Web to Print software providers can vouch for this statement:
“We are thinking of upgrading from our current solution “Y” which we are endlessly frustrated with.”
Frustration is normal when dealing with enterprise business software. You seldom know any print business that isn’t at least mildly frustrated with how their print software works or doesn’t seem to work for their business.
The concern is that the frustration leading to immediately shop for a different solution.
You’re frustrated. You believe you and your team is trying everything to get the solution to work. You are dealing with the vendor support team and are not getting the level of service you would expect or the answers you want. What answers do you want? You want the software to fit exactly how your business works today without having to work too hard and it never does.
Every interaction with the vendor or with the software is cluttered by a bias that nothing will work as expected. You are basically looking for evidence to support your already firmly held conclusions. Unfortunately the software and the vendor provide a target rich environment for evidence.
We see it all the time. We see very smart people, state as facts things we know are not true. For example, “product X does not show a 3D preview of the personalization before you order it.” A staff member at a printer will state this with confidence, the print owner will believe them, and statements like this then propel owners to start looking for a different solution that solves that fictional feature gap.
We know product “X” and we know twenty other printers who are successfully using it and it shows the 3D preview but this smart person is convinced that it doesn’t work. It’s a trap, a negative bias trap which can lead to very expensive business decisions. People aren’t malicious, they are genuinely frustrated. Most humans don’t like to be beginners; we like to know things for certain. Rather than dive into a software solution as a beginner to really learn it, we stay on the surface and get frustrated that it isn’t easier to learn. Our frustration then turns into a cycle of finding why the solution doesn’t work for us. It can’t be me that’s the problem, it must be the software.
Unfortunately, this is the norm.
The exception is the printer who sometimes has a staff member who is a discovery learner, curious, competent, and open to being a beginner. This person wants to learn. This person is comfortable not knowing. This person understands that their job is to find ways for the software to work for the business not look for reasons why it won’t.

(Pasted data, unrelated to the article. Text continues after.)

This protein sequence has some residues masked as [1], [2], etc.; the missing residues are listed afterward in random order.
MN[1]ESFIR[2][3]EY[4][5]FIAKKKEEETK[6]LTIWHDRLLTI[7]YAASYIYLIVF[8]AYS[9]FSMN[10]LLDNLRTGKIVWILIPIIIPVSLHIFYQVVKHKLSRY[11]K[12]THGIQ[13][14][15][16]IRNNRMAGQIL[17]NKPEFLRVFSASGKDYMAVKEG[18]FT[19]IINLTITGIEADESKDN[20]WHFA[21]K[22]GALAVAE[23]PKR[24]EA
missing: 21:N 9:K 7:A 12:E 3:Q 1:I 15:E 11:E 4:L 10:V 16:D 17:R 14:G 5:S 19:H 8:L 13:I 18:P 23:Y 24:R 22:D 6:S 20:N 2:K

The perpetual cycle of missed expectations begins when you buy a web-to-print solution, your team does not adopt it or embrace learning it. They start to get frustrated. They start to make assumptions about what it can and cannot do, not based on deep discovery but based on a one-off comment from vendor support personnel or trying something one time in one particular way. You as the owner start to believe them – the solution is simply not the right fit for you company. You start to shop. Guess how you get treated when you’re thinking of buying a new solution? Like a King! All your phone calls are returned, all your questions are answered, all the demonstrations look perfect. That’s it, you just made a poor purchasing decision – the answer is so clear. This new company and product is the right one. You buy, you implement, your team fails to learn this one either, frustration builds, the limitations (different ones) start to arise, and you’re back where you started again.
How can you prevent this?
A. Incent, encourage, and track how your team learns about the web-to-print solution.
1. Send your team to user conferences; ask them to write up what they learned and how they can apply it to your customers/business.
2. Require that your team establish at least 2-3 peers (other printers) who are using the same software. When you run into barriers, don’t stop with the vendor. Go to your peers – find out if they’ve run into the same thing. Require that your team meet regularly with this peer group to share learning.
3. Have each peer pick one area of the software each month/quarter – dig in and learn it, then present to the others. For example, template creation. One person dives in and learns everything they can about how template creation works in the software – then they present what they learned to the others.
4. Have your team pick one area of the software to present to your sales team each month, an area of the software that sales would benefit from knowing in their sales process.
5. Make your team be learner’s by requiring them to TEACH. This will help them take ownership of the solution and feel confident in their ability to not only learn it but teach others. Asking people to present gives them confidence, helps them get credit for their learning, and will go a long way to getting this person to truly take ownership of the solution.
B. Redirect barriers to solutions
1. When your team comes to you with barriers/limitations/challenges redirect the “problem focus” to a “solution focus”. When they come to you with a problem, ask them “how can we succeed despite this weakness?” Are other printers having this same challenge? Is there an alternative way to solve this issue?
C. Constantly assess the priorities. Often people find an issue and assume it’s a show stopper when it’s not actually that important. When you run up against a challenge, the very first thing that needs to be assessed is “can we live without it?” As a leader, it’s your job to help your people see the bigger picture. There are too many cases of implementations get stalled / derailed over trivial issues. Don’t let this happen.
So if you are a new customer shopping for a new web to print solution, don’t hesitate to reach us and we shall provide you with the right fit for your business.